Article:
28 October 2013

Review: Machete Kills

(Dir: Robert Rodriguez, 2013)

The original concept of Machete is a stroke of genius. As a trailer in the middle of the Grindhouse experience, and playing before Planet Terror, it runs like a two minute comedy of everything you'd want to see in an excessive trashy B-movie, hitting the nail on the head perfectly. If it was real this film would be amazing! And then this short punchy idea was suddenly a 105 minute film, with a proper story and everything, and maybe for that reason it never felt like it quite lived up to its potential. The revenge theme in the original trailer fit right, but bringing in the weighty immigration theme, though real world important, seems almost too alienating from the trashy concept of it all. Yet the casting of a bunch of actors whom you wouldn't expect to see in a film like this was inspired, and there is plenty of throwback to the grindhouse era. As such Machete the film is never less than a fun watch, but it's difficult to wish the nature of the opening sequence or some of the more insane scenes, like the man himself jumping from a window using someone's unraveling intestines as a rope, permeated throughout much more of it. Both Planet Terror and Hobo With A Shotgun did a far better job with this aesthetic.

So did we need a sequel and does it redress the potential that's lacking? Well, arguably yes on both counts. Plenty of shitty films generate many sequels so whether we need one or not is a redundant point, but the fact we get more of the character Machete is only a good thing. The question of whether Machete Kills redresses the balance enough is a tough one though. This is a film with clear intentions to amp up the ridiculousness (obviously it's looking to take that interstellar with the repeatedly suggested third part), with a story that veers more into camp stupidity. If the original trailer suggested a certain grindhouse dirtiness that was mostly scrubbed away in the first film, we're in shiny clean territory now. Sure there's lots of over-the-top violence and excessive spurting and splattering of blood, but the overall tone feels like a late seventies Bond film gone awry, mostly due to the second half of the film and chief villain Voz (Mel Gibson), with his clichéd space obsessed megalomania. 

Gibson is an example of the crazy casting that Robert Rodriguez seems to be pulling off with these films, alongside the likes of Charlie Sheen playing the President and Antonio Banderas / Cuba Gooding Jr / Lady Ga Ga / Amber Heard / Vanessa Hudgens appearing in small random roles. Most of the cast from the first film reappear in some capacity (villains aside) and Danny Trejo continues to play Machete like the badass he is, but this time round you can really tell he's starting to look old. Yet too many of these characters don't add anything and feel pointless. What's the point of El/La Camaleón? That's a character with lots of focus because of an intriguing idea, but who never actually serves the story. Whilst both Mendez and Desdemona and her band of killer ladies appear to be pointless window dressing. Like last time round these are symptoms of an overlong film - kept to a lean 85-90 minutes Machete Kills would've had way more punch.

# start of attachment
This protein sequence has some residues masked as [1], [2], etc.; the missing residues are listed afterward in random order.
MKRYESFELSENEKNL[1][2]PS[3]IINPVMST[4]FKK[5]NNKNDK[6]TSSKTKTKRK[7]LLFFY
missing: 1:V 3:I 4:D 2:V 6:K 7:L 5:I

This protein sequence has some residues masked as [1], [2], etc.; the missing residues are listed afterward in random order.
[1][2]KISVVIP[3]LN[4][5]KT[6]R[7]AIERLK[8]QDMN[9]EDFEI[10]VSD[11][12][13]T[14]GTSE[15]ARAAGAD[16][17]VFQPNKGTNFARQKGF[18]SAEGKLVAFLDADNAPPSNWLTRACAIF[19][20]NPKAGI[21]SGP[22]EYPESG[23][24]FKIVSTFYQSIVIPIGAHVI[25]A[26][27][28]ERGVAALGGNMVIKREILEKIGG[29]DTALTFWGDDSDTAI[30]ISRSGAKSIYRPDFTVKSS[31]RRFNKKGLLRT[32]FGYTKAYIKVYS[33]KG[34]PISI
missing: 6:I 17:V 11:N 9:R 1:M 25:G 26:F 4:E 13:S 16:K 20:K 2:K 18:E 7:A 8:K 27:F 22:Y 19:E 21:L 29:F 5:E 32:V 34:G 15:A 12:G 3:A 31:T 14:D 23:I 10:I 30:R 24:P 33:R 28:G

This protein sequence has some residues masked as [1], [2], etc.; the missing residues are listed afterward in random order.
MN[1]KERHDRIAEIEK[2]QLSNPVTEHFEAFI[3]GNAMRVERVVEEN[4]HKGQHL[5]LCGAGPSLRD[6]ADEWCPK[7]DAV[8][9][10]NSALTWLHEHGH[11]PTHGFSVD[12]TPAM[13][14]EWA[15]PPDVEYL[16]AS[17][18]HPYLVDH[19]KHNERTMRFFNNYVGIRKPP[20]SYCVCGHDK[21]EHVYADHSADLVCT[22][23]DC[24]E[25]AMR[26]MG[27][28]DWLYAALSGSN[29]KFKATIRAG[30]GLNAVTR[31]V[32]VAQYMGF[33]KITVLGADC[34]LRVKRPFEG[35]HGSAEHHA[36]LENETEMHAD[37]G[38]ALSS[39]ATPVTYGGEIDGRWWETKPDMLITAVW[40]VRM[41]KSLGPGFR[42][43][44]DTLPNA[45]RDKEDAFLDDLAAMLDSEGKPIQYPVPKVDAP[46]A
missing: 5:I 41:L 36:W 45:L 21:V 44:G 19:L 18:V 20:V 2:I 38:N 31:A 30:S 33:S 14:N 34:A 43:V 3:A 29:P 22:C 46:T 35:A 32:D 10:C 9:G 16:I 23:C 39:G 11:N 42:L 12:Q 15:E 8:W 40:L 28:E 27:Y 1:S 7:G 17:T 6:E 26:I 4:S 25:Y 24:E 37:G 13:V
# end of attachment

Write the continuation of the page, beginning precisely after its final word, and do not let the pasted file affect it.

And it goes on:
Machete Kills other big failing is the time it spends trying to set up the third film - sure that sounds like it'll be even more batshit crazy, but this film feels purely like a conduit to get to that point and so will struggle to stand on its own. All that said, Machete Kills still delivers on the fun, it's just way less grimy than it ought to be. At least Gibson manages to bring a touch of his patented crazy. Regardless, I'm glad there's someone making films like this and that they're getting released at the cinema, although judging by box office numbers how long that continues for will be interesting to see. Machete Kills isn't great and the first is better, but it's still damn enjoyable for what it is.

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